The number of terror-related arrests has hit a record high of 304 in the year to March 2017, up 18 per cent on the previous year’s figure, the Home Office has revealed.
The arrests include the 12 people detained following the London Westminster terror attack in March, but not those made following the Manchester and London Bridge attacks.
The headline figure of 304 represents an 18 per cent increase on the previous year’s 255 arrests. However, arrests in the year to March 2016 were actually down on the previous year’s total of 299, which had marked the previous high point since records began on September 11, 2001.
Of the total arrests, 100 people were released without charge – including all 12 detained in connection with the Westminster attack. 108 were charged under the Terrorism Act 2000, including 91 charged with terror-related offences. Of the remainder, 88 were bailed pending further action, while eight faced “alternative action”.
266 of those arrested were male, and 38 female.
Marked in the figures was a substantial increase in the number of white people arrested in connection with terrorism, which jumped from 68 in the year ending March 2016 to 113 in the last year, an increase of 66 per cent. White people accounted for 37 per cent of the total arrests this year, up from 26 per cent last year.
Meanwhile, those described as of “Asian” ethnicity, although still the largest group, accounted for 44 per cent of total arrests – 133 people.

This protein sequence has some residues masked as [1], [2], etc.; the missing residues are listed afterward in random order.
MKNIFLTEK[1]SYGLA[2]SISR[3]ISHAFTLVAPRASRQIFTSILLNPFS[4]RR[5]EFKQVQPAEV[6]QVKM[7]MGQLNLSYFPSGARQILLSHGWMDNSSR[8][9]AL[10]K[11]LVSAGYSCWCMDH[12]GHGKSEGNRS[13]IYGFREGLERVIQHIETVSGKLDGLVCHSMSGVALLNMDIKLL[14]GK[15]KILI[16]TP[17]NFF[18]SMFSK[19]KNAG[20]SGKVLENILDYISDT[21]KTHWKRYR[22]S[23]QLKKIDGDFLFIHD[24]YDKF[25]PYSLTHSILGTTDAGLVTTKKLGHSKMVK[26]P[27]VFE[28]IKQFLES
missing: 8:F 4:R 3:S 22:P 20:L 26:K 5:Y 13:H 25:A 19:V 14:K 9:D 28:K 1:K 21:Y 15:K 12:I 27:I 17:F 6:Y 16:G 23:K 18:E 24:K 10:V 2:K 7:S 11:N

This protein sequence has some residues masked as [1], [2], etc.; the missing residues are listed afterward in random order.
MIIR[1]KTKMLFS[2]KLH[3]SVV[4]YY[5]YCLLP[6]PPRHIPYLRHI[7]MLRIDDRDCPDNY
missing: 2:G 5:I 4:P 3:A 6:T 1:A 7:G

There was also a rise in the number of arrests of people aged over 30, which rose by 29 per cent from 131 in 2016 to 169 this year. A further 94 were aged between 21 and 29.
The Home Office report also revealed that 79 trials took place during the year to March 2017 for terrorism-related offences, representing a 55 per cent increase on the previous year. Of the 79 people tried, 68 were convicted – again, a record annual figure. The remaining 11 were acquitted.
Six of those convicted received life sentences, and four received sentences in excess of ten years.
British prisons held 186 prisoners for terror-related offences as of 31 March 2017, an increase of 15 per cent on the previous years’ figure of 162. Of those prisoners, 86 per cent had been convicted and 16 per cent were being held on remand.